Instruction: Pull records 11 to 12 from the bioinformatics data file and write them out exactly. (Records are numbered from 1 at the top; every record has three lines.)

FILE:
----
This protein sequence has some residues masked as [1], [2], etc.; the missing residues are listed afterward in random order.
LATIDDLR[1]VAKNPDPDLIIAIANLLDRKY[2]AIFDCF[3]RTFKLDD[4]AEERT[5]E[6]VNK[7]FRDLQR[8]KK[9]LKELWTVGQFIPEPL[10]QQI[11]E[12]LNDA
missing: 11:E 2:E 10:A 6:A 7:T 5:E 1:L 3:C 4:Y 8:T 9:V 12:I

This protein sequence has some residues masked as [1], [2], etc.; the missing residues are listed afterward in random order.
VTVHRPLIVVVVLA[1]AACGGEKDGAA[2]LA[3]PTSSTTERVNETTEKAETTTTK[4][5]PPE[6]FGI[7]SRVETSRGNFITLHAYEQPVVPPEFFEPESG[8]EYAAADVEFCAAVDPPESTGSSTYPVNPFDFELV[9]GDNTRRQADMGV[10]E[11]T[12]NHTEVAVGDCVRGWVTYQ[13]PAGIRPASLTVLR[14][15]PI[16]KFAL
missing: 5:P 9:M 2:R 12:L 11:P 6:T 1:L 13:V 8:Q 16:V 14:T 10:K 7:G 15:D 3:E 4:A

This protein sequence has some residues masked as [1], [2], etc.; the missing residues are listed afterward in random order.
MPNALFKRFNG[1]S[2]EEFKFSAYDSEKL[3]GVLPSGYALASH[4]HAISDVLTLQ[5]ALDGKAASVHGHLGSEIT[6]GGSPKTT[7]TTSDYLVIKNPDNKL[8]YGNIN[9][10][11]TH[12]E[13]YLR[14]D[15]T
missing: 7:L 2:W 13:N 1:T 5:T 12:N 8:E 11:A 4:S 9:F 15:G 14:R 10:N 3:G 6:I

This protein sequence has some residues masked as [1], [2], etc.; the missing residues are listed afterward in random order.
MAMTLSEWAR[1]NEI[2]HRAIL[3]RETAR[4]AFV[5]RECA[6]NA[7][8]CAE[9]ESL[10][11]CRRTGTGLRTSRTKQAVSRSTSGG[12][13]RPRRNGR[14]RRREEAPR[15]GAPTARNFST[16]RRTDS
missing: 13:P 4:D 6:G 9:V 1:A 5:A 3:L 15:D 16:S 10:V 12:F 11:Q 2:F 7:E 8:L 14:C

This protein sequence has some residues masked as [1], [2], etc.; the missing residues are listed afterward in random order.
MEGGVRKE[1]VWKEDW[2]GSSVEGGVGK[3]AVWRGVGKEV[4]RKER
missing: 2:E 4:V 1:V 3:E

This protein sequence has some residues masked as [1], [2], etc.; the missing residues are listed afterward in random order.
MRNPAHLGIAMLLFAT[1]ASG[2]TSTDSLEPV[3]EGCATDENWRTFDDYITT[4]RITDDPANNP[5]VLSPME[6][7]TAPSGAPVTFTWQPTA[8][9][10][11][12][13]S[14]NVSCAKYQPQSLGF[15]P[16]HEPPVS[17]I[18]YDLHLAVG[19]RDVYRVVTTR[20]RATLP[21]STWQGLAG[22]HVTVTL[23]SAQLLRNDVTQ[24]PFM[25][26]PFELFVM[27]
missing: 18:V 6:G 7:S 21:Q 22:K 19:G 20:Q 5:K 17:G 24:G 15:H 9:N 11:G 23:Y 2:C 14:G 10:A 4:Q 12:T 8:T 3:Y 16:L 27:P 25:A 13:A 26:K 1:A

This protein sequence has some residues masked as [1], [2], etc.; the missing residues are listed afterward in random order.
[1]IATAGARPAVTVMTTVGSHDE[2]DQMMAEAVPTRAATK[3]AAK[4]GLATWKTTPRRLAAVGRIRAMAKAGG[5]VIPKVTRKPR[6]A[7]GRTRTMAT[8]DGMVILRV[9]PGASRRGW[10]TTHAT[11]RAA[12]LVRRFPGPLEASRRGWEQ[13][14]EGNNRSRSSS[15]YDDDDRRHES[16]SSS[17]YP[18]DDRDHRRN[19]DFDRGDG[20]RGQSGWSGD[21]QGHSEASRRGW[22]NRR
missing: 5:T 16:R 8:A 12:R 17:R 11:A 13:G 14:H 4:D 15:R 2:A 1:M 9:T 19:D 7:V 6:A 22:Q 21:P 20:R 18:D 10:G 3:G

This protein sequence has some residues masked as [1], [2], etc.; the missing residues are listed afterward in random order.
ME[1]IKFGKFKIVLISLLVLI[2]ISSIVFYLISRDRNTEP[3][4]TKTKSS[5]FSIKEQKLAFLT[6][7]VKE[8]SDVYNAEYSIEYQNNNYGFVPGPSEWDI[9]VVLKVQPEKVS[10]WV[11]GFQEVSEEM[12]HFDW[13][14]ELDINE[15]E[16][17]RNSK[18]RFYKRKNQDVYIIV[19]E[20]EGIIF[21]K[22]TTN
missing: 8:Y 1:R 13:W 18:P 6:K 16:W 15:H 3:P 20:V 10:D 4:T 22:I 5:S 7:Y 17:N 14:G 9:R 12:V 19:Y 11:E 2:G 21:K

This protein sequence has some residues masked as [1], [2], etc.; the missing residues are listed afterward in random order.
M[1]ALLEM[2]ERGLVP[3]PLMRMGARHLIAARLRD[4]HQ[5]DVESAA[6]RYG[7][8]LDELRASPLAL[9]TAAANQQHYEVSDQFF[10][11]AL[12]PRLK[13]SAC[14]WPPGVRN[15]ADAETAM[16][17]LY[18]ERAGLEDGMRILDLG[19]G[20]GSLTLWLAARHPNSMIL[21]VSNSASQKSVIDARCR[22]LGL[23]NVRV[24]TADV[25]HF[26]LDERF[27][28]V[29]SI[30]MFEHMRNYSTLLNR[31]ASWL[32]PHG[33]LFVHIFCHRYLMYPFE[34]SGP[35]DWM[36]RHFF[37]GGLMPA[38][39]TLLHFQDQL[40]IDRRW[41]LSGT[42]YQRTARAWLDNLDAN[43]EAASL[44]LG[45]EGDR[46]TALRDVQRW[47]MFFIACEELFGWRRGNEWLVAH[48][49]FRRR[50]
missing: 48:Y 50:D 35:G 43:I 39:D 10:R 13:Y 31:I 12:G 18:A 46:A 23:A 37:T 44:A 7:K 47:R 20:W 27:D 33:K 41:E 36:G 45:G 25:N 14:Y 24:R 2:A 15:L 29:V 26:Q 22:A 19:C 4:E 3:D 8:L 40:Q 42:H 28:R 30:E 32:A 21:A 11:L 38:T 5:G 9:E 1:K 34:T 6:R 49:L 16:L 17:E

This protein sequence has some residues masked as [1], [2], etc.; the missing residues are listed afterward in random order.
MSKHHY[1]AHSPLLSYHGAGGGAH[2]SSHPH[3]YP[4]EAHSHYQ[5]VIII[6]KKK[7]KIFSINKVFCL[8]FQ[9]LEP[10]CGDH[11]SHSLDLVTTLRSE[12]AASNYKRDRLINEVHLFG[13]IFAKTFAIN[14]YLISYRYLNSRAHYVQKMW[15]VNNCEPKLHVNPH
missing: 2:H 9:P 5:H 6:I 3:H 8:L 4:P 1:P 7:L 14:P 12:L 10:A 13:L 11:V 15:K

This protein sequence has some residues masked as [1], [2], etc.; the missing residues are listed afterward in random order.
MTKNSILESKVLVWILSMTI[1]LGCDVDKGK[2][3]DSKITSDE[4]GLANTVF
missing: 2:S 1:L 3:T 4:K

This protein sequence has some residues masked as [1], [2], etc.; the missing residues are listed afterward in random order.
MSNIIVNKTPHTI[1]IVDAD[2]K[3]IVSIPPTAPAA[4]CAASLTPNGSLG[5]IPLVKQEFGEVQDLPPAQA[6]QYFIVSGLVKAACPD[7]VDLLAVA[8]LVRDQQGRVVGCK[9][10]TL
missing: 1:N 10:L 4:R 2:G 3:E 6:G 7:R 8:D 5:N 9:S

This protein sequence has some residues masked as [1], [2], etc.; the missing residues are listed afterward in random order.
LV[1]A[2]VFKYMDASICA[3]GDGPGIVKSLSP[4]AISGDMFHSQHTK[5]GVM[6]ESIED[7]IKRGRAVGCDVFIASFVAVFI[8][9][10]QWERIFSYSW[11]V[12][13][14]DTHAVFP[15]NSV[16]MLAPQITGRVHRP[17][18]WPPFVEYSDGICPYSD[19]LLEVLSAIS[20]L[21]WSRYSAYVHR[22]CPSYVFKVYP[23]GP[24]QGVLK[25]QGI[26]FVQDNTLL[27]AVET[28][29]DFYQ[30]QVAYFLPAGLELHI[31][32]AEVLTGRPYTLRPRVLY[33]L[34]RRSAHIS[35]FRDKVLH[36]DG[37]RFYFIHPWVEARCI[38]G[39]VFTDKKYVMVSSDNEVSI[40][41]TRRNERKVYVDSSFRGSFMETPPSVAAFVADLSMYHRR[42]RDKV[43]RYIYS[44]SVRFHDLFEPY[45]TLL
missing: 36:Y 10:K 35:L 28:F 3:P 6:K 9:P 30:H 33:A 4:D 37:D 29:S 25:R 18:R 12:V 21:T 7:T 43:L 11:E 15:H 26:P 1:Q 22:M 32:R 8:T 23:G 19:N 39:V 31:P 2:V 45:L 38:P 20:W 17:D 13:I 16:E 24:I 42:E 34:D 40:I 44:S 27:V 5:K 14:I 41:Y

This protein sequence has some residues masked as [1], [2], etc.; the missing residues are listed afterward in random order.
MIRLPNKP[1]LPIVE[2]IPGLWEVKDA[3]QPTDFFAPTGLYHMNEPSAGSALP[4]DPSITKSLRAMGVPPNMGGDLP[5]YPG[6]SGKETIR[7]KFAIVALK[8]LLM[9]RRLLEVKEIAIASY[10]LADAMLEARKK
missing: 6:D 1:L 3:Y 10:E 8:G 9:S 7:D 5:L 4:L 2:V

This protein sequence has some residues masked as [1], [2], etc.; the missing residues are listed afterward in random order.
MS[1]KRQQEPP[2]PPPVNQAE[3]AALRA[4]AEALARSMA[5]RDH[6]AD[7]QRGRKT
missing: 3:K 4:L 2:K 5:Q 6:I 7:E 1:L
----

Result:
This protein sequence has some residues masked as [1], [2], etc.; the missing residues are listed afterward in random order.
MTKNSILESKVLVWILSMTI[1]LGCDVDKGK[2][3]DSKITSDE[4]GLANTVF
missing: 2:S 1:L 3:T 4:K

This protein sequence has some residues masked as [1], [2], etc.; the missing residues are listed afterward in random order.
MSNIIVNKTPHTI[1]IVDAD[2]K[3]IVSIPPTAPAA[4]CAASLTPNGSLG[5]IPLVKQEFGEVQDLPPAQA[6]QYFIVSGLVKAACPD[7]VDLLAVA[8]LVRDQQGRVVGCK[9][10]TL
missing: 1:N 10:L 4:R 2:G 3:E 6:G 7:R 8:D 5:N 9:S